Imagine having nursing practice data and information viewed as a valued contribution to national data bases; on par, if not more important than other data to inform our understanding of clinical outcomes – what works, what doesn’t, in what setting, and for how long? This is not to suggest that no healthcare organizations have adopted standardized approaches to documentation. But therein lays a fundamental problem, the limitations of standardizing documentation approaches solely within single care settings or organizations – rather than across all care settings. The end result: a lack of longitudinally comparable data and metrics for improving our understanding of communities, populations, diagnoses or more importantly, one patient/client and family over the course of time. Furthermore, while analyses can be undertaken within a single care entity, how can we possibly generate regional, state or provincial or national repositories if there is no expectation for the use of standardized clinical documentation tools across the board? Standardized, codified, computerized nursing documentation offers the promise of a rich repository of comparable, analyzable data and information that could serve to advance clinical evidence and nursing knowledge. It is quite astounding that while budgets tighten, the opportunity to adopt consistency within sectors and across regions has not progressed as far as one might have anticipated. The time spent by nurses and others deliberating over the design, format, and elements of clinical documentation is a waste of precious resources whose time might be better utilized in understanding the impact of care activities. Having access to integrated repositories of nursing and other clinical data could conceivably outpace the rate of return garnered through traditional research.  The advancement of electronic health records and the use of online documentation tools present the profession with untold possibilities for collecting and mining the data and information that historically has proven to be impractical to retrieve and analyse from voluminous paper records.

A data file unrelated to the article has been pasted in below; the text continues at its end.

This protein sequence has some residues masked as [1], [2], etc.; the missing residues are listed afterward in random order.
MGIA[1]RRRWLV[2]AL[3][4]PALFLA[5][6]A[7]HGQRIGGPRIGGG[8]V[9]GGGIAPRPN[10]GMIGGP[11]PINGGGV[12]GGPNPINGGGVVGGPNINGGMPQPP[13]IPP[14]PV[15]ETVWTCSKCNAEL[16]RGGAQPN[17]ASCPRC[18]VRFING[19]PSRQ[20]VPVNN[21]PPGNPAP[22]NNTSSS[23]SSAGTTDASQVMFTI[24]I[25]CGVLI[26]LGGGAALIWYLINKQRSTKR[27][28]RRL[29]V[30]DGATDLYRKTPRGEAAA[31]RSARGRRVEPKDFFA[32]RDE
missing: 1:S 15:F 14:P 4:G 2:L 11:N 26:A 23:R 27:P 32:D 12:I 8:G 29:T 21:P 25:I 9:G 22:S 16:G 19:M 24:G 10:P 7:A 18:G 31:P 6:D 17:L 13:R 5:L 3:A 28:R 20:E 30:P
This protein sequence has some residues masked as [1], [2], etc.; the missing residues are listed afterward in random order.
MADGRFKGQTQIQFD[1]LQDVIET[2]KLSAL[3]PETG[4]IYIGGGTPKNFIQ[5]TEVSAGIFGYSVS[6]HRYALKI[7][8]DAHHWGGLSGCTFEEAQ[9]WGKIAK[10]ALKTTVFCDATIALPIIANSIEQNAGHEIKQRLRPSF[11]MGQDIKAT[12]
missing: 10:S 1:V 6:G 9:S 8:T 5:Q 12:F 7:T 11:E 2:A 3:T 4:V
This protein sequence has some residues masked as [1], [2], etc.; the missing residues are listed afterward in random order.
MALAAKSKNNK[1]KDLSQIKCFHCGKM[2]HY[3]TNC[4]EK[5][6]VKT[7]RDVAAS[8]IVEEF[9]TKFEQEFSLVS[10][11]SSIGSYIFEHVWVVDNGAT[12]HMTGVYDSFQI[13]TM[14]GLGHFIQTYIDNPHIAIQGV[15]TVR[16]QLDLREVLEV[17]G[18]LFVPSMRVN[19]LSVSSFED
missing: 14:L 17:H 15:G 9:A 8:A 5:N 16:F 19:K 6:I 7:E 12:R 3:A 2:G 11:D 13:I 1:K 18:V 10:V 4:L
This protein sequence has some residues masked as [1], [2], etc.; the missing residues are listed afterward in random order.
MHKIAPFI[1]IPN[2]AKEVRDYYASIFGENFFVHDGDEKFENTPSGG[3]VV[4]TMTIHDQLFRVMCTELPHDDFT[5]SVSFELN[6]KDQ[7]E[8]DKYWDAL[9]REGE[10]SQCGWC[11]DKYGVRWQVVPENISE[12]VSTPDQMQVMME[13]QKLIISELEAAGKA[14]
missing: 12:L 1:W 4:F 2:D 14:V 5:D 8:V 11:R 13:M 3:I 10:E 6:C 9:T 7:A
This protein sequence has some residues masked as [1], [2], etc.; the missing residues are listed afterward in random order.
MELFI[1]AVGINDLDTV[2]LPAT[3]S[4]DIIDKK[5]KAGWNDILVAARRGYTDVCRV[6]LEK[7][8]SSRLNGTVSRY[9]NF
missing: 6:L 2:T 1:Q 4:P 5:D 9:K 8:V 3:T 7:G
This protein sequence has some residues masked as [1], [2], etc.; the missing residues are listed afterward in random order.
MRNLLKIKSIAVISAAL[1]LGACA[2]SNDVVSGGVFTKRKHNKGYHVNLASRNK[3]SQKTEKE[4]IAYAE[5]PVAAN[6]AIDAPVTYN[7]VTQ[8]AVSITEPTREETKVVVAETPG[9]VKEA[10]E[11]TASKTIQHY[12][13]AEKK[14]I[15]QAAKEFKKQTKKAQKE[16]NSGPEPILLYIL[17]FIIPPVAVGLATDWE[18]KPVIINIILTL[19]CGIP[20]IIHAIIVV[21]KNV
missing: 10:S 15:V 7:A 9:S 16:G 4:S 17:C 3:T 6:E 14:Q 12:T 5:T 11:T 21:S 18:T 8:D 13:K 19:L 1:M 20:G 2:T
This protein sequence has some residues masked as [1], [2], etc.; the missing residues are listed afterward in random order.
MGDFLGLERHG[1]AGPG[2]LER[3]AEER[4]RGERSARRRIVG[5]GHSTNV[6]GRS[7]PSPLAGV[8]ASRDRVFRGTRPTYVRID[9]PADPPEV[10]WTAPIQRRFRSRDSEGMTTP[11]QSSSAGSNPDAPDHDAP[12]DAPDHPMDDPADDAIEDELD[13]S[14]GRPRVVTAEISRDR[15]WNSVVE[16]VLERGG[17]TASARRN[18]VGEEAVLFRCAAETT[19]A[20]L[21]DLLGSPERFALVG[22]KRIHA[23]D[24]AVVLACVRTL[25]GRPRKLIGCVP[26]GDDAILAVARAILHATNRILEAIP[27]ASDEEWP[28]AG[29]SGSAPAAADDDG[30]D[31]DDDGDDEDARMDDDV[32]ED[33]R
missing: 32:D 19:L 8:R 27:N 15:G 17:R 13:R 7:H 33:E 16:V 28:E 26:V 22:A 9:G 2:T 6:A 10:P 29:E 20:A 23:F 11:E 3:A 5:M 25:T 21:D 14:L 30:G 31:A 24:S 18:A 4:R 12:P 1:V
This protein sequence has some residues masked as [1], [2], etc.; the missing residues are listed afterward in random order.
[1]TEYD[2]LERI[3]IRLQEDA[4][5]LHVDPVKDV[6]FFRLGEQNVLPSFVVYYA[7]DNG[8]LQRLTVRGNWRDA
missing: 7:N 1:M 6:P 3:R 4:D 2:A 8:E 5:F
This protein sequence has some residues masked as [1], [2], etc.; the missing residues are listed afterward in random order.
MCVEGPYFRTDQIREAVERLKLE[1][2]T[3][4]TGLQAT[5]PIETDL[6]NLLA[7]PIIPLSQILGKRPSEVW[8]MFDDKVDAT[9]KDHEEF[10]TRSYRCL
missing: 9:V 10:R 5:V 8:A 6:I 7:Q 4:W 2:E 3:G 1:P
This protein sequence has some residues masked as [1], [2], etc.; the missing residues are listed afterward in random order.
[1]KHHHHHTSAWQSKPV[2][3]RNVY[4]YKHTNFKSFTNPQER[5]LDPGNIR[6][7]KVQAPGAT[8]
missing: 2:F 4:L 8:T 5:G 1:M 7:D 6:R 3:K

Although still a long way from having standardized clinical documentation, nation-wide progress is being made in the capture of consistent metrics to monitor health outcomes and reflect the contributions of nurses to the health status of Canadians. For every nurse in this country, the unfolding of initiatives such as the Canadian National Nursing Quality Report (NNQR-C), the Canadian Health Outcomes for Better Information and Care (C-HOBIC), and the database of Nursing Quality Indicators for Reporting and Evaluation (NQuIRE), signal a transformative shift in how nursing will be depicted, understood, referenced and supported. Each of these initiatives will significantly raise the bar on consistency and standardized approaches to the measurement and capture of nurses’ work in Canada.  Collectively these efforts will likely bring about an unprecedented visibility and hopefully, value to the work of nurses in Canada and beyond. More details to follow in future columns – stay tuned. In the meantime, think about the possibilities for the adoption of national clinical documentation standards. Possible, yes…probable, it’s up to us.


Canadian Nurses Association. (2006). Position Statement: Nursing Information and Knowledge Management. Retrieved from http://www2.cna-aiic.ca/cna/documents/pdf/publications/ps87-nursing-info-knowledge-e.pdf

 Canadian Nurses Association. (2013). Top 5 in 5. Retrieved from http://www.cna-aiic.ca/en/on-the-issues/national-expert-commission/top-5-in-5/

 Gugerty, B., Maranda, M.J., Beachley, M., Navarro, V.B., Newbold, S., Hawk, W., Wilhelm, D. (2007). Challenges and opportunities in documentation of the nursing care of patients. Baltimore: Documentation Work Group, Maryland Nursing Workforce Commission. Retrieved from http://www.mbon.org/commission2/documentation_challenges.pdf

 Hannah, K., White, P., Nagle, L.M., & Pringle, D. (2009). Standardizing nursing information for inclusion in electronic health records: C-HOBIC.  Journal of the American Medical Informatics Association, 16, 524-530.

 VanDeVelde-Coke, S., Doran, D. Grinspun, D., Hayes, L., Sutherland Boal, A., Velji , K.,…Hannah, K. (2012). Measuring outcomes of nursing care, improving the health of Canadians: NNQR (C), C-HOBIC and NQuiRE. Canadian Journal of Nursing Leadership 25(2), 26–37.